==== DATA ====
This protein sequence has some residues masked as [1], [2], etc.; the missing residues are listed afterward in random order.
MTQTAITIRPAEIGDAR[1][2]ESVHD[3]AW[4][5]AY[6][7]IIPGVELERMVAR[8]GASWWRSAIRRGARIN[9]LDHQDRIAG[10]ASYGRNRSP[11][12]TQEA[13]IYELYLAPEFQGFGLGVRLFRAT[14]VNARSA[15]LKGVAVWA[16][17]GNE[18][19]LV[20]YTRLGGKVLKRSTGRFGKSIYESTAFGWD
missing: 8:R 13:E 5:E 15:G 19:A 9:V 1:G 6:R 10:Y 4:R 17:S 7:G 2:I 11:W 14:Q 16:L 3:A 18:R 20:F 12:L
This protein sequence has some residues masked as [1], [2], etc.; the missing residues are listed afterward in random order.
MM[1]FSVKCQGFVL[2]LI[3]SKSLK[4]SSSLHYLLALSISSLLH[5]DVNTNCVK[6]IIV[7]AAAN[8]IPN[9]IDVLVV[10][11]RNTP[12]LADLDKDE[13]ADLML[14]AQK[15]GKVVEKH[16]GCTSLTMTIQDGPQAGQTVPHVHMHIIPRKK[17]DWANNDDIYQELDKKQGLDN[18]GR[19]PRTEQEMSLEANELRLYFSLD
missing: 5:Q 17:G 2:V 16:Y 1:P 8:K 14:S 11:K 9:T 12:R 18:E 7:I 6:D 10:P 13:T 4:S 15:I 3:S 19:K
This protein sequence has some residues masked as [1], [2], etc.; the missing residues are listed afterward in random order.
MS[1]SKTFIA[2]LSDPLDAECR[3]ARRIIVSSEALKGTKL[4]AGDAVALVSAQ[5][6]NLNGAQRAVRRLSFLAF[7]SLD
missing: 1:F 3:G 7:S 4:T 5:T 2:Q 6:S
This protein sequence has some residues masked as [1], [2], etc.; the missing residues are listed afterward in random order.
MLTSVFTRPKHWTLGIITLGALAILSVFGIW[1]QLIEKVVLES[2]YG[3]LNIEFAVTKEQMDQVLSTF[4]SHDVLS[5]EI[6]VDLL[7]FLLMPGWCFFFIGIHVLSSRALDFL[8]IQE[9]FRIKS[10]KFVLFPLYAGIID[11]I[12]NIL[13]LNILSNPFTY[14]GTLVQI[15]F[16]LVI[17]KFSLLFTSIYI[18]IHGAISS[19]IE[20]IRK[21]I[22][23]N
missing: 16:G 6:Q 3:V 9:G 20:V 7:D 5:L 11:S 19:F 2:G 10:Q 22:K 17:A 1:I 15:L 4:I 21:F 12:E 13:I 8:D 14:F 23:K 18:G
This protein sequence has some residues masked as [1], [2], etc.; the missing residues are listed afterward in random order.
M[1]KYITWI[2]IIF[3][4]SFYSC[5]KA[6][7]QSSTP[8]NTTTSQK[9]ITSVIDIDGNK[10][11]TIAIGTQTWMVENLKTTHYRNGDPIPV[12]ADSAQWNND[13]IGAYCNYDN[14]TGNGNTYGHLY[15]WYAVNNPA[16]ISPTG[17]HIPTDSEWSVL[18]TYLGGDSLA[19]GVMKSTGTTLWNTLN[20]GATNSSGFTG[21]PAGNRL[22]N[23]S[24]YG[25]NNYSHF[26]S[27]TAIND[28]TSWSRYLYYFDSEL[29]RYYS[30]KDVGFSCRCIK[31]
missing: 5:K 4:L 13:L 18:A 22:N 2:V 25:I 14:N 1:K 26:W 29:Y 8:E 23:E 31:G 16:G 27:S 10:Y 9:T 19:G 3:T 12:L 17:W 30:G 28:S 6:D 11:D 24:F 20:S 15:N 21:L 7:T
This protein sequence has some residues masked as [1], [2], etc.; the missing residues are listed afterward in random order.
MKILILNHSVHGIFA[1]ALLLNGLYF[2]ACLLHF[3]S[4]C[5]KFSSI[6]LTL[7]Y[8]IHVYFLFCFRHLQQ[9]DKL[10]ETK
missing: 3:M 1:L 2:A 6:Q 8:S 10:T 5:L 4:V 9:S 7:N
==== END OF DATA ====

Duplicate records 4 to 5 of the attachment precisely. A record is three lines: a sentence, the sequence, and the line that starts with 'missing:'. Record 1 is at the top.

This protein sequence has some residues masked as [1], [2], etc.; the missing residues are listed afterward in random order.
MLTSVFTRPKHWTLGIITLGALAILSVFGIW[1]QLIEKVVLES[2]YG[3]LNIEFAVTKEQMDQVLSTF[4]SHDVLS[5]EI[6]VDLL[7]FLLMPGWCFFFIGIHVLSSRALDFL[8]IQE[9]FRIKS[10]KFVLFPLYAGIID[11]I[12]NIL[13]LNILSNPFTY[14]GTLVQI[15]F[16]LVI[17]KFSLLFTSIYI[18]IHGAISS[19]IE[20]IRK[21]I[22][23]N
missing: 16:G 6:Q 3:V 9:G 20:V 7:D 5:L 11:S 19:F 2:G 10:Q 22:K 17:A 1:I 15:L 4:I 21:F 12:E 13:I 8:D 14:F 23:K 18:G
This protein sequence has some residues masked as [1], [2], etc.; the missing residues are listed afterward in random order.
M[1]KYITWI[2]IIF[3][4]SFYSC[5]KA[6][7]QSSTP[8]NTTTSQK[9]ITSVIDIDGNK[10][11]TIAIGTQTWMVENLKTTHYRNGDPIPV[12]ADSAQWNND[13]IGAYCNYDN[14]TGNGNTYGHLY[15]WYAVNNPA[16]ISPTG[17]HIPTDSEWSVL[18]TYLGGDSLA[19]GVMKSTGTTLWNTLN[20]GATNSSGFTG[21]PAGNRL[22]N[23]S[24]YG[25]NNYSHF[26]S[27]TAIND[28]TSWSRYLYYFDSEL[29]RYYS[30]KDVGFSCRCIK[31]
missing: 5:K 4:L 13:L 18:A 22:N 2:V 25:I 14:N 1:K 26:W 29:Y 8:E 23:E 31:G 16:G 27:S 10:Y 9:T 19:G 3:T 12:L 17:W 30:G 28:S 6:D 11:D 24:F 20:S 15:N 21:L 7:T